We all know that Arizona has turned into a GOP dreamland. The state that literally dragged their feet to acknowledge Dr. MLK Jr.’s birthdays has miraculously managed to drag their residents further back in time all in the name of being patriotic.
In just the first week of Legislative session, lawmakers sent HB 2064, the American Civics Act, to Gov. Doug Ducey in an effort to ensure Arizona high school graduates have a basic understanding of United States civics and history.
Ducey signed the bill late afternoon Jan. 15 after delivering his State of the State address to West Valley leaders and citizens.
He said at that address, “Every child in this country should be educated in the principles of freedom.”
The legislation will be implemented in the 2016-17 school year and require all Arizona High School students to take and pass the US Citizenship Civics test, the same test all immigrants applying for citizenship must pass, with a 60 percent or better grade as a condition for graduation.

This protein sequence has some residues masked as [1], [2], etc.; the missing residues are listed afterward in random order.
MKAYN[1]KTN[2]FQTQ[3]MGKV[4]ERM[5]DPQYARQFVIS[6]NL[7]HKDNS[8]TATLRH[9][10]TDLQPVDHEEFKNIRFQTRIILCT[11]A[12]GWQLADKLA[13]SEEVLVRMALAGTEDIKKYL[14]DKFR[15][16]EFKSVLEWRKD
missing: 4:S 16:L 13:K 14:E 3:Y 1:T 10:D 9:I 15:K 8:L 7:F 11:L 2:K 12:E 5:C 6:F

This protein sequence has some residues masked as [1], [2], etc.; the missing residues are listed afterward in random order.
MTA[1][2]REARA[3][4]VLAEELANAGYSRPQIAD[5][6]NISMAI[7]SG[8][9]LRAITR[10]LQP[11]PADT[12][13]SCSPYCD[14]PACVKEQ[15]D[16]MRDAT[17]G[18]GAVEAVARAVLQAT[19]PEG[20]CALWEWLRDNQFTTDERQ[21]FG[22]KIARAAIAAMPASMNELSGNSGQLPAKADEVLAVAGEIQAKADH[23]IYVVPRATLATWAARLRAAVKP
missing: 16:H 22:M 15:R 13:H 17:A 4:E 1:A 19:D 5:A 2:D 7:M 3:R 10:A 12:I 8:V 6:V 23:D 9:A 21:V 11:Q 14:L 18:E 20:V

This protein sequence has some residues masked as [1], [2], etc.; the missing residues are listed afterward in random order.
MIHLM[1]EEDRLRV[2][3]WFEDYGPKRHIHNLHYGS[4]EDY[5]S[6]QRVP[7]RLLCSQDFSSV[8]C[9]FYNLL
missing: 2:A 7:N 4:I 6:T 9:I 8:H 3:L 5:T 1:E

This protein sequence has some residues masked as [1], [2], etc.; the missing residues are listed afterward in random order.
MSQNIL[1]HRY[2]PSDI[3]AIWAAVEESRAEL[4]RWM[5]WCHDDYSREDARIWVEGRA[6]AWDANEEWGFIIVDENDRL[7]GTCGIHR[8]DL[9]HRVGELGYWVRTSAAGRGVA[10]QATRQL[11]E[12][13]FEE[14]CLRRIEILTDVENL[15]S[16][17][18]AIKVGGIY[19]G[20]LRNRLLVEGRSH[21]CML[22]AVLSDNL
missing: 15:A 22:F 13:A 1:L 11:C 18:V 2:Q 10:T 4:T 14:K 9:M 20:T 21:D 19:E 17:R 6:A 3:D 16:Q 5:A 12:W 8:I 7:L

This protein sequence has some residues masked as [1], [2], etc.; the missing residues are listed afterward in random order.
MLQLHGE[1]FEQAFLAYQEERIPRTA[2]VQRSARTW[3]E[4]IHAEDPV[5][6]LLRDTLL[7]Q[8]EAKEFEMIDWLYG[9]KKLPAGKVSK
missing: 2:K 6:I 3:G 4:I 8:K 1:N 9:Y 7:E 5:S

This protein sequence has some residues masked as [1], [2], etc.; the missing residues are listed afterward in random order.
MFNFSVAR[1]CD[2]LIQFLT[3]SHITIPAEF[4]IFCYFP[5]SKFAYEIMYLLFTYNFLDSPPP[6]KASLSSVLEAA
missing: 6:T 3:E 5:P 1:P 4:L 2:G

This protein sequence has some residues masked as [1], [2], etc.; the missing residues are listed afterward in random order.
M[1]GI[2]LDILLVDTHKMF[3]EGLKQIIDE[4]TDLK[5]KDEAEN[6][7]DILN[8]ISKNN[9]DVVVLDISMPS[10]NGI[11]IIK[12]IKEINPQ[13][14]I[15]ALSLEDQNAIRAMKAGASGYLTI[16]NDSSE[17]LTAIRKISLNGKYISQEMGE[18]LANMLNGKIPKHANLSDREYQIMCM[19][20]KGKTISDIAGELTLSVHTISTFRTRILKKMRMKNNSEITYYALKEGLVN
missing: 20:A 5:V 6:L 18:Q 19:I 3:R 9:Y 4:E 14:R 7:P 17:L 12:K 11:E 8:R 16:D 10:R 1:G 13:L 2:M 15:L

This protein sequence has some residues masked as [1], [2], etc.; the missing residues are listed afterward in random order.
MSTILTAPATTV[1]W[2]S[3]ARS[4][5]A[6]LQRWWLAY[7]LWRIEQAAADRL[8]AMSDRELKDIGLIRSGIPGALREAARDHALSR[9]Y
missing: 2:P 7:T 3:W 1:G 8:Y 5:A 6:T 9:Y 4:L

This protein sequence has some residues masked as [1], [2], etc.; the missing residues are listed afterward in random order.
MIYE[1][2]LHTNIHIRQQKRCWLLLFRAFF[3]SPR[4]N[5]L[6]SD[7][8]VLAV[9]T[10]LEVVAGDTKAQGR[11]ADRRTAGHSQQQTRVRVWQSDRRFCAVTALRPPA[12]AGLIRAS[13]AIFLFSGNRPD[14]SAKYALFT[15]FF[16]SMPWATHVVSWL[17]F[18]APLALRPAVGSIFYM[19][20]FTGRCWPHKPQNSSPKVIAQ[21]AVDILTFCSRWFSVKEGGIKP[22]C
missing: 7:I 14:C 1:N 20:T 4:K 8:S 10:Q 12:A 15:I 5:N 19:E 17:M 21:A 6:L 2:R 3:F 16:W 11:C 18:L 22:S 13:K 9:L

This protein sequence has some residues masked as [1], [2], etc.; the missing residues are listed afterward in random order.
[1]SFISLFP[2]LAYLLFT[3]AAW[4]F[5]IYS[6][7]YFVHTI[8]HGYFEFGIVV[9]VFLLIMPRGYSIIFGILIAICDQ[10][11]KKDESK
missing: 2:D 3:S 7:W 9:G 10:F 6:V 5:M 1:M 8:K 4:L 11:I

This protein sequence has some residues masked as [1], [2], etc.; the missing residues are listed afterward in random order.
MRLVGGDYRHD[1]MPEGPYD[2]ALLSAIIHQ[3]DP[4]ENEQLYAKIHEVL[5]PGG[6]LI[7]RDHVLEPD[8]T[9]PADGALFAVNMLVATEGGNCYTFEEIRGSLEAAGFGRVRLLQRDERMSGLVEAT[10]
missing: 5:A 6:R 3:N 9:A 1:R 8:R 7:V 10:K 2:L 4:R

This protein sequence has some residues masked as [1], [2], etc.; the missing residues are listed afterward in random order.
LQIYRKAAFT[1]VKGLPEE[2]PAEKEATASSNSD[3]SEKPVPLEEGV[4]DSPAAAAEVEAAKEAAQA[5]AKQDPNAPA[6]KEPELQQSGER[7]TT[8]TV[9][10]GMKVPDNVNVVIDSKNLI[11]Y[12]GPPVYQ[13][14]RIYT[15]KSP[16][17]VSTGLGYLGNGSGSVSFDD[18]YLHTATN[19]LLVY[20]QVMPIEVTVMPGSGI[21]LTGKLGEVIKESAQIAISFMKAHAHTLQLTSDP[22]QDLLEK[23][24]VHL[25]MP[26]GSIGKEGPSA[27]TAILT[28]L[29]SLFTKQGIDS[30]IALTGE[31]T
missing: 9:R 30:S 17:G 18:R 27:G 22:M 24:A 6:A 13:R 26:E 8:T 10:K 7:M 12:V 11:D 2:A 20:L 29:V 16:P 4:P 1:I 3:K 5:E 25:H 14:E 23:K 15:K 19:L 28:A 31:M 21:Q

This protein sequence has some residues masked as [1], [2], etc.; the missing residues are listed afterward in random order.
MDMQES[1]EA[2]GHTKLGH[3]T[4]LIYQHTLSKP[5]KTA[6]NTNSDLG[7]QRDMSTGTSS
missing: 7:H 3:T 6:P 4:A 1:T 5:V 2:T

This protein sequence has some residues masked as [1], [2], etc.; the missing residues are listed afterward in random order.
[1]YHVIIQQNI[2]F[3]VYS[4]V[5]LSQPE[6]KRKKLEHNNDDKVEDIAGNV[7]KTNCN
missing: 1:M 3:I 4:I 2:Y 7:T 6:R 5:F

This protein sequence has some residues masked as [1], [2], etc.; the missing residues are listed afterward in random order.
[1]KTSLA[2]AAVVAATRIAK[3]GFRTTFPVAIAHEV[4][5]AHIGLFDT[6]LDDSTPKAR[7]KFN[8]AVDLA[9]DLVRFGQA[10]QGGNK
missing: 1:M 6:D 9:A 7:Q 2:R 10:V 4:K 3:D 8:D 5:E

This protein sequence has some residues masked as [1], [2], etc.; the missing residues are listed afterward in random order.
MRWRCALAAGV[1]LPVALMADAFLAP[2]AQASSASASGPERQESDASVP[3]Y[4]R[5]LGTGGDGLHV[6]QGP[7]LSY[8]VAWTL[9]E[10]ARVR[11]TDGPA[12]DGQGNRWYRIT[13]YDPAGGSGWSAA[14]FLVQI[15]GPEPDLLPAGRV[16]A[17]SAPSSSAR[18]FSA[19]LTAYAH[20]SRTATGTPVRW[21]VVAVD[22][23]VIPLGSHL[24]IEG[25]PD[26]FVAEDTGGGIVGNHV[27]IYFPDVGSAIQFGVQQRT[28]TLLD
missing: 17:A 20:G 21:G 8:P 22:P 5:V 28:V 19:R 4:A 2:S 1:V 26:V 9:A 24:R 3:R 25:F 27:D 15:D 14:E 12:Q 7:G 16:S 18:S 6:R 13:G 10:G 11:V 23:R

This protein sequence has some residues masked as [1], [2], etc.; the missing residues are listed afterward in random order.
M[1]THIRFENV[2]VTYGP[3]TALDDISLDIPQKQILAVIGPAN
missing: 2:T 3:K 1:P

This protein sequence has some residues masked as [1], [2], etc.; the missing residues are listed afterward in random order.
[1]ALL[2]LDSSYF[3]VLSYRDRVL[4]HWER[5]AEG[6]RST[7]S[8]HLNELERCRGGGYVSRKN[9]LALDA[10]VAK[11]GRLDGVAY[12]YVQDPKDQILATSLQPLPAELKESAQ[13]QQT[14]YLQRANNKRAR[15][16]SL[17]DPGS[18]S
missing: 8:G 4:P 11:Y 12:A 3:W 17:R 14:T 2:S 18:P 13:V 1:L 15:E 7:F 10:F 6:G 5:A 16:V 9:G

Students will be able to take the test on the first day of high school or the last day, and as many times as necessary to pass and schools will be allowed to administer it as they see fit. A well-established test that has free study materials is available online, so there will be no additional cost to the schools or taxpayers.
“As stated by former Supreme Court Justice Sandra Day O’Connor, and mentioned by Gov. Doug Ducey in his state-of-the-state address, civics deficiency is the ‘quiet crisis’ in education,” said House Majority Leader Steve Montenegro, the primary sponsor of the legislation. “I’m excited to have worked with Gov. Ducey and my fellow legislators on both sides of the aisle, to make Arizona the first state in the country with such a requirement for high school graduation.”
Montenegro appeared the morning of Jan. 16 on national television to explain the bill, and confirmed to the reporter that he tutored his own parents for the civics exam when they were preparing to become U.S. citizens.
Recent reports revealed that Arizona and Oklahoma students scored significantly lower than others across the U.S. in civics tests.
Two-thirds of students tested below proficient on the civics portion of the National Assessment of Educational Progress in both 2006 and 2010. According to United States Citizenship and Immigration Services, which administers the test as part of the naturalization process, 92 percent of immigrants who take the test pass it on their first try.